Dental Abscess Types, Symptoms And Treatment

Understanding the types and symptoms of dental abscesses is important so you can recognize them quickly and get treated as soon as possible. Here is some information about dental abscesses so you can be prepared in case you ever face this problem.

Dental Abscess Types

Dental abscesses arise from bacterial infections of the teeth and gums. Abscesses are classified depending on where this infection originated. Abscesses that were caused by infections in the pulp of the tooth are known as periapical abscesses. These are common abscesses that can occur after cavities or a failed root canal give bacteria in your mouth access to the tooth pulp.

Like tooth pulp, the tissues surrounding your teeth can suffer from abscess-causing bacterial infections. Common infection sites include the periodontal ligament, which anchors your tooth to the jawbone, and the cementum, the surface of the roots of your teeth. Abscess which arise from infections in these areas are known as periodontal abscesses. Because these abscesses do not kill the pulp of the tooth, the affected tooth is usually easier to save.

Symptoms of Dental Abscesses

It is unlikely that a dental abscess will go unnoticed for long. Sudden, intense pain that is localized to the affected tooth is one of the earliest signs. If the abscess is left untreated, this pain can eventually spread to the jawbone, ear, and neck. Heat, cold, and pressure can all exacerbate this pain, making it difficult to eat and drink.

Some abscesses come with other symptoms such as a foul taste in the mouth and bad breath. As the infection from the abscess spreads, full-body aches and pains and high fevers can develop.

Pain Management at Home

If you aren't able to see your dentist as soon as you become aware that you have a dental abscess, you will need to know some methods to manage the pain at home. There are a few home remedies that can help you deal with the pain until you can get professional treatment.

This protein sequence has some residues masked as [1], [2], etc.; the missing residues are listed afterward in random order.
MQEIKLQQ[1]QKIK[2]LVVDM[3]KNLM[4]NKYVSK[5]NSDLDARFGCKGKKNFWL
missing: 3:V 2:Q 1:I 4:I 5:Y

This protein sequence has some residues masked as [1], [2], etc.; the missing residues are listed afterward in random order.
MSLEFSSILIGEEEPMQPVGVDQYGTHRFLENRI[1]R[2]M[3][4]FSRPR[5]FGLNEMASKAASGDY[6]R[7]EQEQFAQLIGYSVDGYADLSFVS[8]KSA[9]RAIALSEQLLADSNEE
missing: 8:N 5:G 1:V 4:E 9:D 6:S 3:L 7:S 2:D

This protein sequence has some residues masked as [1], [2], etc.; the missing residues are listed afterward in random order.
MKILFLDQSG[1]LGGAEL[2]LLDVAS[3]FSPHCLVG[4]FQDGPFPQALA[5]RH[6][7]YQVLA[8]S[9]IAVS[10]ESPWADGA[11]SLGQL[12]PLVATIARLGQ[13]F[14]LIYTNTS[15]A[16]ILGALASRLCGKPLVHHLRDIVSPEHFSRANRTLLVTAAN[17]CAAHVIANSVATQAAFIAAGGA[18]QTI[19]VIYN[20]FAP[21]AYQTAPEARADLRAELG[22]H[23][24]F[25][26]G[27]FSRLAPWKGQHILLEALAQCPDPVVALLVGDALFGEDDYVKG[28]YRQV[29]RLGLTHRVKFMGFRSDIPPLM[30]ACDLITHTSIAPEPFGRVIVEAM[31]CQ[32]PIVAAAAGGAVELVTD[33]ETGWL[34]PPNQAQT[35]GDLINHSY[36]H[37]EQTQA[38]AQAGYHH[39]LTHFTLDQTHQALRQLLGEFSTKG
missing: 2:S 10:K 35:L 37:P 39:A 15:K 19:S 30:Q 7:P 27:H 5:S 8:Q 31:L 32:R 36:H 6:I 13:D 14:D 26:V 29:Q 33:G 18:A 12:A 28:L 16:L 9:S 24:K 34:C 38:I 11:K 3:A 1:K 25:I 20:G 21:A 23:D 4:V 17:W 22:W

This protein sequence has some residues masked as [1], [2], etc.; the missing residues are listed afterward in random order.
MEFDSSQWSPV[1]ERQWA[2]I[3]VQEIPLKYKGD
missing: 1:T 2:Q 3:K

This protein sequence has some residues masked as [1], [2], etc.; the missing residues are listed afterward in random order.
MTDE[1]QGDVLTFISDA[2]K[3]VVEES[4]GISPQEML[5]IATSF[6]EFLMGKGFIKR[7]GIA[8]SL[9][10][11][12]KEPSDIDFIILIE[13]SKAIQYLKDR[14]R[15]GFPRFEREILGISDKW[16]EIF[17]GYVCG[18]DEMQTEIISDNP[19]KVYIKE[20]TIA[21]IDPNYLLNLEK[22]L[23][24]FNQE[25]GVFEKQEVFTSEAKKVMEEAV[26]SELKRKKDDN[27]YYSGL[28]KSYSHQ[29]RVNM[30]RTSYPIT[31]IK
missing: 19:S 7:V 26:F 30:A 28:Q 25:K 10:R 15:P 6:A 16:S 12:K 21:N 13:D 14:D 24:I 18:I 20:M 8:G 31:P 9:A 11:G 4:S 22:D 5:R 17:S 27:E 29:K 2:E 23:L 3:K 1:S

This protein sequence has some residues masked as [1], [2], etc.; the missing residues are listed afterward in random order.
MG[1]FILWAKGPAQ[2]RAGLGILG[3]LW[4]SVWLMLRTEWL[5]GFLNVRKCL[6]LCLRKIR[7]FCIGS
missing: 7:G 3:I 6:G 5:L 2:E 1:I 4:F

Over-the-counter pain medicine is one option, but its effectiveness is often limited. Instead, you may be more comfortable if you use more direct methods to soothe your tooth. A warm salt water rinse can reduce pain while also rinsing out some of the bacteria and pus from sores around the abscess. You can also try applying clove oil or topical ointment to the tooth to dull pain and decrease sensitivity.

Dental Abscess Treatment

When you visit your dentist with a dental abscess, the treatment method will differ depending on the type of abscess you have. With both types, a local anesthetic is used first to numb the area. For a periapical abscess, or tooth pulp abscess, the dentist will drain pus and remove dead pulp tissue by performing a root canal. The tooth is then filled with a rubbery material known as gutta-percha that is bacteria-resistant, reducing the chances of a future infection.

Periodontal abscesses must first be drained with a small incision into the affected tissue. When all of the pus has been drained out of the infected pocket, the dentist will scale and plane the tooth root with metal tools to dislodge bacteria that is clinging to the root.

In some cases, your dentist may follow the abscess surgery with a course of antibiotics. Sufficient drainage will often make this unnecessary in all but the most severe cases. If infection recurs after the initial surgery, your dentist will schedule an appointment for you with an oral surgeon to have the affected tooth extracted.

Recognizing the symptoms of a dental abscess and having it treated as soon as possible is the best way to avoid the more serious health problems that this condition can lead to. For more information, contact a local dental clinic like TLC Dental Center